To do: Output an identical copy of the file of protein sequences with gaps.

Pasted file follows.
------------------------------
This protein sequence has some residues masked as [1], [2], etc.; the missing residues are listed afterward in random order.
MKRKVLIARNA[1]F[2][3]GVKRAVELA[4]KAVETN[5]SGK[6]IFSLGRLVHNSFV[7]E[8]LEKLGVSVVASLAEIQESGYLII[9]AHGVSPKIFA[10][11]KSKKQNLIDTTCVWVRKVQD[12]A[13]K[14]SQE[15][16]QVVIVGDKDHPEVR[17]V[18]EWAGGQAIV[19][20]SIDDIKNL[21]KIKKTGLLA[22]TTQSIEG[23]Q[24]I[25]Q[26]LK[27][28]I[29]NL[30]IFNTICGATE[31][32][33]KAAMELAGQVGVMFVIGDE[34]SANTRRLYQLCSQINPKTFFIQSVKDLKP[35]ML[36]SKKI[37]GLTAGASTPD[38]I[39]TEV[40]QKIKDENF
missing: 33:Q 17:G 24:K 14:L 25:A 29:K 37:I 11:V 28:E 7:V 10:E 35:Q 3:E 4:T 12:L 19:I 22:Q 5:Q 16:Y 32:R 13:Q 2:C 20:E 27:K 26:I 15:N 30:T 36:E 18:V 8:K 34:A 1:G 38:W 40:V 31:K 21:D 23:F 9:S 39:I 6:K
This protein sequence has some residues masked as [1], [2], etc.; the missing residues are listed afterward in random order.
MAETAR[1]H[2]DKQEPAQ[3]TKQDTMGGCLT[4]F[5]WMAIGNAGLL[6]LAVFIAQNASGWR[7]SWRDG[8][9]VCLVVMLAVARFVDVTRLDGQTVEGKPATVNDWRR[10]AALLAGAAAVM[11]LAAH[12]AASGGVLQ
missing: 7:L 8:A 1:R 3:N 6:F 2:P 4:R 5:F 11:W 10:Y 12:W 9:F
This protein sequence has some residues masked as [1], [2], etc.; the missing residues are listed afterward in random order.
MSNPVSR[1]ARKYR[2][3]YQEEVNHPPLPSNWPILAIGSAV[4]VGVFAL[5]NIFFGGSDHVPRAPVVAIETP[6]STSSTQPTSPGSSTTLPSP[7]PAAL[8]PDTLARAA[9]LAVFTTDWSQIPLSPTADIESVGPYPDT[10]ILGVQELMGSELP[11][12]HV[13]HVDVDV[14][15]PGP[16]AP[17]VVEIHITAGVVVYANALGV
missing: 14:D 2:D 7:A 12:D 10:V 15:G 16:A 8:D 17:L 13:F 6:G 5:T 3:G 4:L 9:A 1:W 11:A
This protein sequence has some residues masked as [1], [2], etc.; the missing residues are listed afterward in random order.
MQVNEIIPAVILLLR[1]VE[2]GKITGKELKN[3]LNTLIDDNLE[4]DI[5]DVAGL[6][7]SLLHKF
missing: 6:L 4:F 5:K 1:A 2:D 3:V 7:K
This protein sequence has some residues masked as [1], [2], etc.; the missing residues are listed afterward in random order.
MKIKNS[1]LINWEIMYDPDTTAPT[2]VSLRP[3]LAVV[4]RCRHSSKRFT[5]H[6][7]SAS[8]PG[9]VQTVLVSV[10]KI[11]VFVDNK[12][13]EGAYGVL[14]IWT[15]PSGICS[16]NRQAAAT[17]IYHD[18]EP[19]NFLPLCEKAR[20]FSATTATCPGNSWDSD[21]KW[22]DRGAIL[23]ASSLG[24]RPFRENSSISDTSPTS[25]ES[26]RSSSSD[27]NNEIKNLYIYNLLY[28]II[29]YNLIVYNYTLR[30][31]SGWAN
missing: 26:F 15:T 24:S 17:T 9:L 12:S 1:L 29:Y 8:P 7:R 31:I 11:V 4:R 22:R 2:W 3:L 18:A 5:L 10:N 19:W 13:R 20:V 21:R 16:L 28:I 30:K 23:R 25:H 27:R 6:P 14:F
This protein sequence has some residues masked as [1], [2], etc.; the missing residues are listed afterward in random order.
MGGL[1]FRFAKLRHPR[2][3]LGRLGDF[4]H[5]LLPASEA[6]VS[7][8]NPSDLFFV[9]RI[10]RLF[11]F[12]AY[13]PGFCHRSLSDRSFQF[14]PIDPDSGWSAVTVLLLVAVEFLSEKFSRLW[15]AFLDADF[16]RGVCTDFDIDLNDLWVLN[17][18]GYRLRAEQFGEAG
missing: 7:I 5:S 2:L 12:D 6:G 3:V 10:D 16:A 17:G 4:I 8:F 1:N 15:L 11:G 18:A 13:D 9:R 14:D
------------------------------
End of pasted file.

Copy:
This protein sequence has some residues masked as [1], [2], etc.; the missing residues are listed afterward in random order.
MKRKVLIARNA[1]F[2][3]GVKRAVELA[4]KAVETN[5]SGK[6]IFSLGRLVHNSFV[7]E[8]LEKLGVSVVASLAEIQESGYLII[9]AHGVSPKIFA[10][11]KSKKQNLIDTTCVWVRKVQD[12]A[13]K[14]SQE[15][16]QVVIVGDKDHPEVR[17]V[18]EWAGGQAIV[19][20]SIDDIKNL[21]KIKKTGLLA[22]TTQSIEG[23]Q[24]I[25]Q[26]LK[27][28]I[29]NL[30]IFNTICGATE[31][32][33]KAAMELAGQVGVMFVIGDE[34]SANTRRLYQLCSQINPKTFFIQSVKDLKP[35]ML[36]SKKI[37]GLTAGASTPD[38]I[39]TEV[40]QKIKDENF
missing: 33:Q 17:G 24:K 14:L 25:A 29:K 37:I 11:V 28:E 7:V 10:E 35:Q 3:E 4:T 12:L 19:I 22:Q 5:Q 16:Y 32:R 13:Q 2:C 20:E 27:K 26:I 15:N 30:T 36:E 18:V 8:K 34:A 1:G 38:W 40:V 31:K 21:D 23:F 9:S 39:I 6:K
This protein sequence has some residues masked as [1], [2], etc.; the missing residues are listed afterward in random order.
MAETAR[1]H[2]DKQEPAQ[3]TKQDTMGGCLT[4]F[5]WMAIGNAGLL[6]LAVFIAQNASGWR[7]SWRDG[8][9]VCLVVMLAVARFVDVTRLDGQTVEGKPATVNDWRR[10]AALLAGAAAVM[11]LAAH[12]AASGGVLQ
missing: 7:L 8:A 1:R 3:N 6:F 2:P 4:R 5:F 11:W 10:Y 12:W 9:F
This protein sequence has some residues masked as [1], [2], etc.; the missing residues are listed afterward in random order.
MSNPVSR[1]ARKYR[2][3]YQEEVNHPPLPSNWPILAIGSAV[4]VGVFAL[5]NIFFGGSDHVPRAPVVAIETP[6]STSSTQPTSPGSSTTLPSP[7]PAAL[8]PDTLARAA[9]LAVFTTDWSQIPLSPTADIESVGPYPDT[10]ILGVQELMGSELP[11][12]HV[13]HVDVDV[14][15]PGP[16]AP[17]VVEIHITAGVVVYANALGV
missing: 14:D 2:D 7:A 12:D 10:V 15:G 16:A 8:D 17:L 13:F 6:G 5:T 3:G 4:L 9:A 1:W 11:A
This protein sequence has some residues masked as [1], [2], etc.; the missing residues are listed afterward in random order.
MQVNEIIPAVILLLR[1]VE[2]GKITGKELKN[3]LNTLIDDNLE[4]DI[5]DVAGL[6][7]SLLHKF
missing: 6:L 4:F 5:K 1:A 2:D 3:V 7:K
This protein sequence has some residues masked as [1], [2], etc.; the missing residues are listed afterward in random order.
MKIKNS[1]LINWEIMYDPDTTAPT[2]VSLRP[3]LAVV[4]RCRHSSKRFT[5]H[6][7]SAS[8]PG[9]VQTVLVSV[10]KI[11]VFVDNK[12][13]EGAYGVL[14]IWT[15]PSGICS[16]NRQAAAT[17]IYHD[18]EP[19]NFLPLCEKAR[20]FSATTATCPGNSWDSD[21]KW[22]DRGAIL[23]ASSLG[24]RPFRENSSISDTSPTS[25]ES[26]RSSSSD[27]NNEIKNLYIYNLLY[28]II[29]YNLIVYNYTLR[30][31]SGWAN
missing: 26:F 15:T 24:S 17:T 9:L 12:S 1:L 29:Y 8:P 7:R 31:I 11:V 4:R 22:R 2:W 3:L 18:A 5:L 10:N 19:W 13:R 20:V 21:R 16:L 28:I 30:K 23:R 25:H 27:R 6:P 14:F
This protein sequence has some residues masked as [1], [2], etc.; the missing residues are listed afterward in random order.
MGGL[1]FRFAKLRHPR[2][3]LGRLGDF[4]H[5]LLPASEA[6]VS[7][8]NPSDLFFV[9]RI[10]RLF[11]F[12]AY[13]PGFCHRSLSDRSFQF[14]PIDPDSGWSAVTVLLLVAVEFLSEKFSRLW[15]AFLDADF[16]RGVCTDFDIDLNDLWVLN[17][18]GYRLRAEQFGEAG
missing: 7:I 5:S 2:L 12:D 6:G 3:V 10:D 16:A 17:G 4:I 8:F 1:N 15:L 11:G 18:A 13:D 9:R 14:D